Statistics: The Exploration and Analysis of Data / Edition 6

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Overview

This book introduces you to the study of statistics and data analysis by using real data and attention-grabbing examples. The authors guide you through an intuition-based learning process that stresses interpretation and communication of statistical information. They help you grasp concepts and cement your comprehension by using simple notation-frequently substituting words for symbols.

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Editorial Reviews

Booknews
This textbook for an introductory statistics course covers collecting data and descriptive methods, probability, basic one- and two-sample inferential techniques, and more advanced inferential methodology. The fourth edition adds a chapter on sampling and experimental design. The CD-ROM contains data. Annotation c. Book News, Inc., Portland, OR (booknews.com)
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Product Details

  • ISBN-13: 9780495390879
  • Publisher: Cengage Learning
  • Publication date: 7/18/2007
  • Series: Available 2010 Titles Enhanced Web Assign Series
  • Edition description: Older Edition
  • Edition number: 6
  • Pages: 768
  • Product dimensions: 8.60 (w) x 10.10 (h) x 1.20 (d)

Meet the Author

JAY DEVORE received a B.S. in Engineering Science from UC Berkeley and a Ph.D. in Statistics from Stanford University. He previously taught at the University of Florida and Oberlin College, and has had visiting positions at Stanford, Harvard, the University of Washington, and New York University. He has been at California Polytechnic State University, San Luis Obispo since 1977, where he is currently Professor and Chair of the Department of Statistics. He is a Fellow of the American Statistical Association, an Associate Editor for the Journal of the American Statistical Association, and received the Distinguished Teaching Award from Cal Poly in 1991. His recreational interests include reading, playing tennis, traveling, and cooking and eating good food.

Roxy Peck is Associate Dean of the College of Science and Mathematics and Professor of Statistics at California Polytechnic State University, San Luis Obispo. Roxy has been on the faculty at Cal Poly since 1979, serving for six years as Chair of the Statistics Department prior to becoming Associate Dean. She received an M.S. in Mathematics and a Ph.D. in Applied Statistics from the University of California, Riverside. Dr. Peck is nationally known in the area of statistics education, and in 2003 she received the American Statistical Association's Founder's Award, recognizing her contributions to K-12 and undergraduate statistics education. She is a Fellow of the American Statistical Association and an elected member of the International Statistics Institute. Dr. Peck has recently completed five years as the Chief Reader for the AP Statistics Exam, and currently chairs the American Statistical Association's Joint Committee with theNational Council of Teachers of Mathematics on Curriculum in Statistics and Probability for Grades K-12. In addition to being co-editor of STATISTICAL CASE STUDIES: A COLLABORATION BETWEEN ACADEME AND INDUSTRY, Dr. Peck is the co-author of STATISTICS: THE EXPLORATION AND ANALYSIS OF DATA, Fifth Edition and INTRODUCTION TO STATISTICS AND DATA ANALYSIS, Second Edition. Outside the classroom and the office, Dr. Peck likes to travel and spends her spare time reading mystery novels. She also collects Navajo rugs, and heads to New Mexico whenever she can find the time.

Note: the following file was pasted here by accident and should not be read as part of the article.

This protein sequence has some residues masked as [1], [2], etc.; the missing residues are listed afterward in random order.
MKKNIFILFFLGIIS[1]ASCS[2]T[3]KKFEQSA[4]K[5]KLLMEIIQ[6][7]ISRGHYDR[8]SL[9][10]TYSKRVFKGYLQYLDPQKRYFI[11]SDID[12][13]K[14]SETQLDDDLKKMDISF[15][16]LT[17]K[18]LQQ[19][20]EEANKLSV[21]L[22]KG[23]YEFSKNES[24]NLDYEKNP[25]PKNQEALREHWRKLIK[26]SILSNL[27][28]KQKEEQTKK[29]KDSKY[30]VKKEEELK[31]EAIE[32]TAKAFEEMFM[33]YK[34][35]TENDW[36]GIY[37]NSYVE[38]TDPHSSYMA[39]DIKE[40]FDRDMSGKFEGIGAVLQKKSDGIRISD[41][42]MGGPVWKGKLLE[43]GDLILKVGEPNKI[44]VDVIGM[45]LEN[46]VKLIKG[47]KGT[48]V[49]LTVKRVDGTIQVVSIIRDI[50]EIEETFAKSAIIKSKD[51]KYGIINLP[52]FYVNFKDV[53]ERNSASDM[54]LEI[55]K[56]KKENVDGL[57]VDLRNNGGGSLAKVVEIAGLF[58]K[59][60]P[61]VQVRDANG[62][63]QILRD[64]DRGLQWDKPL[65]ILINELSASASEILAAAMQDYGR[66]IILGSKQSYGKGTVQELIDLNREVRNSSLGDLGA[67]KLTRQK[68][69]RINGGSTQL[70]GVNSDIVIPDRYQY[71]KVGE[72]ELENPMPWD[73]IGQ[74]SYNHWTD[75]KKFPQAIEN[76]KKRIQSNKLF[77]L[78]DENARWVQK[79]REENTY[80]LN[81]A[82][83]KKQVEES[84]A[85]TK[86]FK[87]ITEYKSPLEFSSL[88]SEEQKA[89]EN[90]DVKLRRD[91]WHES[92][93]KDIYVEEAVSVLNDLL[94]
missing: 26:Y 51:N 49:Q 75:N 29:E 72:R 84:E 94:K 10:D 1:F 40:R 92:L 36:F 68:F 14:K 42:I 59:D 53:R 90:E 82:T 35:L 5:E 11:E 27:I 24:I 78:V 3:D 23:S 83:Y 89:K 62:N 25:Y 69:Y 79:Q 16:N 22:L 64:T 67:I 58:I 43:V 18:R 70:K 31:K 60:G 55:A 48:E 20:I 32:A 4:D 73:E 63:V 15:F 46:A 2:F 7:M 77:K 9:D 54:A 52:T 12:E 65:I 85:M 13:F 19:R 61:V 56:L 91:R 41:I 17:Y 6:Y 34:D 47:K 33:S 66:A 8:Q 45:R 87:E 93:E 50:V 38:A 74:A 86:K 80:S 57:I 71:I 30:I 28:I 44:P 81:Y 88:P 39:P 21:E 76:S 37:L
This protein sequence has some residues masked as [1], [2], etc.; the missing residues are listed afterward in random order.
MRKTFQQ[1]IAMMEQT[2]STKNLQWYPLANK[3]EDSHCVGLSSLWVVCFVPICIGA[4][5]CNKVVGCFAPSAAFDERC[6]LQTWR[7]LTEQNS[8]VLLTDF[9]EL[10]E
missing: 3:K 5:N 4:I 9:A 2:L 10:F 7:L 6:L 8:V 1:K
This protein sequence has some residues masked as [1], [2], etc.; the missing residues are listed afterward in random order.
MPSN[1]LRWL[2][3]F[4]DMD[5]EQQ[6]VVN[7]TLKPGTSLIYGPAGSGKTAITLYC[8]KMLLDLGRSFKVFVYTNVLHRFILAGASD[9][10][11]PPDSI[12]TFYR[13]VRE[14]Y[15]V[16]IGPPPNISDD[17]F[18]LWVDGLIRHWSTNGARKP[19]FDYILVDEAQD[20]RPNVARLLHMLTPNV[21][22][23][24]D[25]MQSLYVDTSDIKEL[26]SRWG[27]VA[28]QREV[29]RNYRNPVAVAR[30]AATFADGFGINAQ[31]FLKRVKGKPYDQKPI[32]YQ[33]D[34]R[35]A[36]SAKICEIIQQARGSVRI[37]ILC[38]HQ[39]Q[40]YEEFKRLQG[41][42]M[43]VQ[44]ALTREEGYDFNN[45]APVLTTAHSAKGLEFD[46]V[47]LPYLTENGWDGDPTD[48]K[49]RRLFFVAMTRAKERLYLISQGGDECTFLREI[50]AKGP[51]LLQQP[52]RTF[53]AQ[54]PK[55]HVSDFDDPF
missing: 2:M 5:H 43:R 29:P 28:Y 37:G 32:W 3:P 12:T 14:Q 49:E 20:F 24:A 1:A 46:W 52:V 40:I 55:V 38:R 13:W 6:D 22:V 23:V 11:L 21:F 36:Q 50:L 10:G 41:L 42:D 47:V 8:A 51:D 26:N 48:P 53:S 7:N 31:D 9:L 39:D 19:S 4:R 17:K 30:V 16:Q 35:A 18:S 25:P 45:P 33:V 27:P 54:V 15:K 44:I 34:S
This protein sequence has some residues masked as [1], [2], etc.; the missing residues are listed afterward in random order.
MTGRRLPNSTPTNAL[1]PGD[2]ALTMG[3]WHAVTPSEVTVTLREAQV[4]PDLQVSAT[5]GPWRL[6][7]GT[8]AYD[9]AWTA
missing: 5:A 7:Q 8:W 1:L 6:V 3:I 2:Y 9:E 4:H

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Table of Contents

1. THE ROLE OF STATISTICS AND THE DATA ANALYSIS PROCESS. 1.1 Three Reasons to Study Statistics. 1.2 The Nature and Role of Variability. 1.3 Statistics and the Data Analysis Process. 1.4 Types of Data and Some Simple Graphical Displays. 2. COLLECTING DATA SENSIBLY. 2.1 Statistical Studies: Observation and Experimentation. 2.2 Sampling. 2.3 Simple Comparative Experiments. 2.4 More Experimental Design. 2.5 More on Observational Studies: Designing Surveys. 2.6 Interpreting and Communicating the Results of Statistical Analyses. 3. GRAPHICAL METHODS FOR DESCRIBING DATA. 3.1 Displaying Categorical Data: Comparative Bar Charts and Pie Charts. 3.2 Displaying Numerical Data: Stem-and-Leaf Displays. 3.3 Displaying Numerical Data: Frequency Distributions and Histograms. 3.4 Displaying Bivariate Numerical Data. 3.5 Interpreting and Communicating the Results of Statistical Analyses. 4. NUMERICAL METHODS FOR DESCRIBING DATA. 4.1 Describing the Center of a Data Set. 4.2 Describing the Variability in a Data Set. 4.3 Summarizing a Data Set: Boxplots. 4.4 Interpreting Center and Variability: Chebyshev's Rule, the Empirical Rule, and z Scores. 4.5 Interpreting and Communicating the Results of Statistical Analyses. 5. SUMMARIZING BIVARIATE DATA. 5.1 Correlation. 5.2 Linear Regression: Fitting a Line to Bivariate Data. 5.3 Assessing the Fit of a Line. 5.4 Nonlinear Relationship and Transformations. 5.5 Logistic Regression. 5.6 Interpreting and Communicating the Results of Statistical Analyses. 6. PROBABILITY. 6.1 Interpreting Probabilities and Basic Probability Rules. 6.2 Probability as a Basis for Making Decisions. 6.3 Estimating Probabilities Empirically and by Using Simulation. 7. POPULATION DISTRIBUTIONS. 7.1 Describing the Distribution of Values in a Population. 7.2 Population Models for Continuous Numerical Variables. 7.3 Normal Distributions. 7.4 Checking for Normality and Normalizing Transformations. 8. SAMPLING VARIABILITY AND SAMPLING DISTRIBUTIONS. 8.1 Statistics and Sampling Variability. 8.2 The Sampling Distribution of a Sample Mean. 8.3 The Sampling Distribution of a Sample Proportion. 9. ESTIMATION USING A SINGLE SAMPLE. 9.1 Point Estimation. 9.2 Large-Sample Confidence Interval for a Population Proportion. 9.3 Confidence Interval for a Population Mean. 9.4 Interpreting and Communicating the Results of Statistical Analyses. 10. HYPOTHESIS TESTING USING A SINGLE SAMPLE. 10.1 Hypotheses and Test Procedures. 10.2 Errors in Hypothesis Testing. 10.3 Large-Sample Hypothesis Tests for a Population Proportion. 10.4 Hypothesis Test for a Population Mean. 10.5 Power and Probability of Type II Error. 10.6 Interpreting and Communicating the Results of Statistical Analyses. 11. COMPARING TWO POPULATIONS OR TREATMENTS. 11.1 Inferences Concerning the Difference Between Two Population or Treatment Means Using Independent Samples. 11.2 Inferences Concerning the Difference Between Two Population or Treatment Means Using Paired Samples. 11.3 Large Sample Inferences Concerning a Difference Between Two Population or Treatment Proportions. 11.4 Interpreting and Communicating the Results of Statistical Analyses. 12. THE ANALYSIS OF CATEGORICAL DATA AND DOOGNESS-OF-FIT TESTS. 12.1 Chi-Square Tests for Univariate Data. 12.2 Tests for Homogeneity and Independence in a Two-way Table. 12.3 Interpreting and Communicating the Results of Statistical Analyses. 13. SIMPLE LINEAR REGRESSION AND CORRELATION INFERENTIAL METHODS. 13.1 Simple Linear Regression Model. 13.2 Inferences About the Slope of the Population Regression Line. 13.3 Checking Model Adequacy. 13.4 Inferences Based on the Estimated Regression Line. 13.5 Inferences About the Population Correlation Coefficient. 13.6 Interpreting and Communicating the Results of Statistical Analyses. 14. MULTIPLE REGRESSION ANALYSIS. 14.1 Multiple Regression Models. 14.2 Fitting a Model and Assessing Its Utility. 14.3 Inferences Based on an Estimated Model. 14.4 Other Issues in Multiple Regression. 14.5 Interpreting and Communicating the Results of Statistical Analyses. 15. ANALYSIS OF VARIANCE. 15.1 Single-factor ANOVA and the F Test. 15.2 Multiple Comparisons. 15.3 The F Test for a Randomized Block Experiment. 15.4 Two-Factor ANOVA. 15.5 Interpreting and Communicating the Results of Statistical Analyses. 16. NONPARAMETRIC (DISTRIBUTION FREE) STATISTICAL METHODS. 16.1 Distribution-Free Procedures for Inferences About a Difference Between Two Population or Treatment Means Using Independent Samples. 16.2 Distribution-Free Procedures for Inferences About a Difference Between Two Population or Treatment Means Using Paired Samples. 16.3 Distribution-Free ANOVA.